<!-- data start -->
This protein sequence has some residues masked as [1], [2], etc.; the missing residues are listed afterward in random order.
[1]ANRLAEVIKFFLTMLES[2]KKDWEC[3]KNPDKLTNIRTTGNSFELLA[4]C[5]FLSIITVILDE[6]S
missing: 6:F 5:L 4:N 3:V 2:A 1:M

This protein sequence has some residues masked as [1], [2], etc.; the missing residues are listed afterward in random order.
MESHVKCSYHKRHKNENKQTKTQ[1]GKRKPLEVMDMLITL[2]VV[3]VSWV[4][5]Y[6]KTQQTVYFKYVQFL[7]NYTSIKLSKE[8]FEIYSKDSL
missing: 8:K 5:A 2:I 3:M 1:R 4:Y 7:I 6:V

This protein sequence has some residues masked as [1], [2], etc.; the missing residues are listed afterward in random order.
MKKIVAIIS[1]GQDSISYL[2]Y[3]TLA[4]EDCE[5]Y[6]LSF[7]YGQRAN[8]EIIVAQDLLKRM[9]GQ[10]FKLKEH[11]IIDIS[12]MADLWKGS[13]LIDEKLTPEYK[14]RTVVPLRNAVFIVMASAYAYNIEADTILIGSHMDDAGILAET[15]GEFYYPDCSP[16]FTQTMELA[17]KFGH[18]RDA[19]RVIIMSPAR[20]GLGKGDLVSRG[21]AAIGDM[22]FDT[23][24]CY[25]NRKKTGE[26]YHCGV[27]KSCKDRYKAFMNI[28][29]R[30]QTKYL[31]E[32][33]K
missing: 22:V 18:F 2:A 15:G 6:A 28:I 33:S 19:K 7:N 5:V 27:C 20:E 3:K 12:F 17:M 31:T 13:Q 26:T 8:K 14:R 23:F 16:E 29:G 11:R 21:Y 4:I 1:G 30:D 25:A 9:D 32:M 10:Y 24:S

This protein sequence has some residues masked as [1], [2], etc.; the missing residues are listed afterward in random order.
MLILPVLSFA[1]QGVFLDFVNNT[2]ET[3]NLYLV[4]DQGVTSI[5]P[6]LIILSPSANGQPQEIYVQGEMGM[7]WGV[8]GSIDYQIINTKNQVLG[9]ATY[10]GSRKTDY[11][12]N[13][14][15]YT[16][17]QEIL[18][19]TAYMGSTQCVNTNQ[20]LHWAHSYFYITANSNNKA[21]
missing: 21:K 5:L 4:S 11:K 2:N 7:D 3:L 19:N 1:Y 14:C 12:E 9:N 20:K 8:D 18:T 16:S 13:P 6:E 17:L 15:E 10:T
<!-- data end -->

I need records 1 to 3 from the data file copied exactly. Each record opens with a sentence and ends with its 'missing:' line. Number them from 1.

This protein sequence has some residues masked as [1], [2], etc.; the missing residues are listed afterward in random order.
[1]ANRLAEVIKFFLTMLES[2]KKDWEC[3]KNPDKLTNIRTTGNSFELLA[4]C[5]FLSIITVILDE[6]S
missing: 6:F 5:L 4:N 3:V 2:A 1:M

This protein sequence has some residues masked as [1], [2], etc.; the missing residues are listed afterward in random order.
MESHVKCSYHKRHKNENKQTKTQ[1]GKRKPLEVMDMLITL[2]VV[3]VSWV[4][5]Y[6]KTQQTVYFKYVQFL[7]NYTSIKLSKE[8]FEIYSKDSL
missing: 8:K 5:A 2:I 3:M 1:R 4:Y 7:I 6:V

This protein sequence has some residues masked as [1], [2], etc.; the missing residues are listed afterward in random order.
MKKIVAIIS[1]GQDSISYL[2]Y[3]TLA[4]EDCE[5]Y[6]LSF[7]YGQRAN[8]EIIVAQDLLKRM[9]GQ[10]FKLKEH[11]IIDIS[12]MADLWKGS[13]LIDEKLTPEYK[14]RTVVPLRNAVFIVMASAYAYNIEADTILIGSHMDDAGILAET[15]GEFYYPDCSP[16]FTQTMELA[17]KFGH[18]RDA[19]RVIIMSPAR[20]GLGKGDLVSRG[21]AAIGDM[22]FDT[23][24]CY[25]NRKKTGE[26]YHCGV[27]KSCKDRYKAFMNI[28][29]R[30]QTKYL[31]E[32][33]K
missing: 22:V 18:F 2:A 15:G 6:A 28:I 33:S 19:K 7:N 5:V 27:C 20:E 3:K 12:F 17:M 31:T 13:Q 26:T 8:K 14:R 23:F 16:E 29:G 11:R 21:Y 4:I 1:G 30:D 25:A 9:D 32:M 10:Y 24:S